Asia is an increasingly important center of world power and relations between the United States and Asia have undergone great change. The Focal Points for the Future Roundtable Series examined the implications of these changes within sociopolitical, economic, and security frameworks.

Bio

Mr. Cohen has been an adjunct senior fellow for Asia studies at the Council on Foreign Relations (CFR) since 1995. Mr. Cohen has special expertise in business and public law relating to Asia, especially China. Since 1990, he has been a professor at the New York University School of Law, where he currently teaches courses on Chinese criminal justice and Chinese business law and frequently teaches International Law--East and West.

Mr. Cohen formerly served as Jeremiah J. Smith professor, director of East Asian legal studies, and associate dean at Harvard Law School. He has published several books, including The Criminal Process in the People's Republic of China, 1949–63, People's China and International Law, and Contract Laws of the People's Republic of China, and many articles on Chinese law as well as a general book, China Today, coauthored with his wife, Joan Lebold Cohen. In 1990, he published Investment Law and Practice in Vietnam.

The Cohens lived in Beijing during 1979–81, while Mr. Cohen took part in various trade and investment contract negotiations as consultant to the Coudert Brothers law firm and taught a course on international business law in the Chinese language for Beijing officials. Mr. Cohen formerly served as adviser to the Government of Sichuan Province, China; as chairman of the American Arbitration Association's China Conciliation Committee and to the New York/Beijing Friendship (Sister City) Committee; as trustee to both the China Institute in America and the Asia Society; and as a member of the board of editors of both the China Quarterly and the American Journal of International Law. He continues to serve on the advisory board of Human Rights Watch--Asia and is a trustee of the Carnegie Endowment for International Peace.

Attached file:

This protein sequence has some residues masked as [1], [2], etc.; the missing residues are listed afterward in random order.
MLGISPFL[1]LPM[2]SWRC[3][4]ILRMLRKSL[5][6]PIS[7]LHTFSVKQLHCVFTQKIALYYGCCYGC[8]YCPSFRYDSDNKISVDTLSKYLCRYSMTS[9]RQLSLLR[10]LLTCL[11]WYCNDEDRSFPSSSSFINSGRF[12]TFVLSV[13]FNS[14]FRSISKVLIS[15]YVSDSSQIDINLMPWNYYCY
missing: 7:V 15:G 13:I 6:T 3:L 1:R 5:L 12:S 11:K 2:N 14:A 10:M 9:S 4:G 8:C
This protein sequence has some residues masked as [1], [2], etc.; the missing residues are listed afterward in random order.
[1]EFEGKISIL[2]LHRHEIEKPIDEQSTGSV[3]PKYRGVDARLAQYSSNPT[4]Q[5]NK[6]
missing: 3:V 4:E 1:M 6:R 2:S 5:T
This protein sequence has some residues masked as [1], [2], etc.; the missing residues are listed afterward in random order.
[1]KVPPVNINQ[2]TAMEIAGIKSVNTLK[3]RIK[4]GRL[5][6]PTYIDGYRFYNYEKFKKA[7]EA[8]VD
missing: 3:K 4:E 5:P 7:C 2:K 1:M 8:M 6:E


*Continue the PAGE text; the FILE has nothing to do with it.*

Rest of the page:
Mr. Cohen is a Phi Beta Kappa graduate of Yale College (BA, 1951) and graduated in 1955 from Yale Law School, where he was editor-in-chief of the Yale Law Journal. He was law secretary to both U.S. Supreme Court Chief Justice Earl Warren (1955 Term) and to Justice Felix Frankfurter (1956 Term). He subsequently practiced law, served as an assistant U.S. attorney for the District of Columbia and was consultant to the U.S. Senate Committee on Foreign Relations before beginning an academic career at the University of California School of Law at Berkeley in 1959. He moved to Harvard Law School in 1964 and remained a full-time faculty member there until he joined the international law firm of Paul, Weiss, Rifkind, Wharton & Garrison in 1981. He retired from commercial law practice in 2000 but continues to serve as arbitrator and mediator in international business disputes relating to Asia and as adviser to families of persons detained in China, including Taiwan. He is a member of the bar in New York, Connecticut, and the District of Columbia.

Languages:

Mandarin Chinese (Fluent)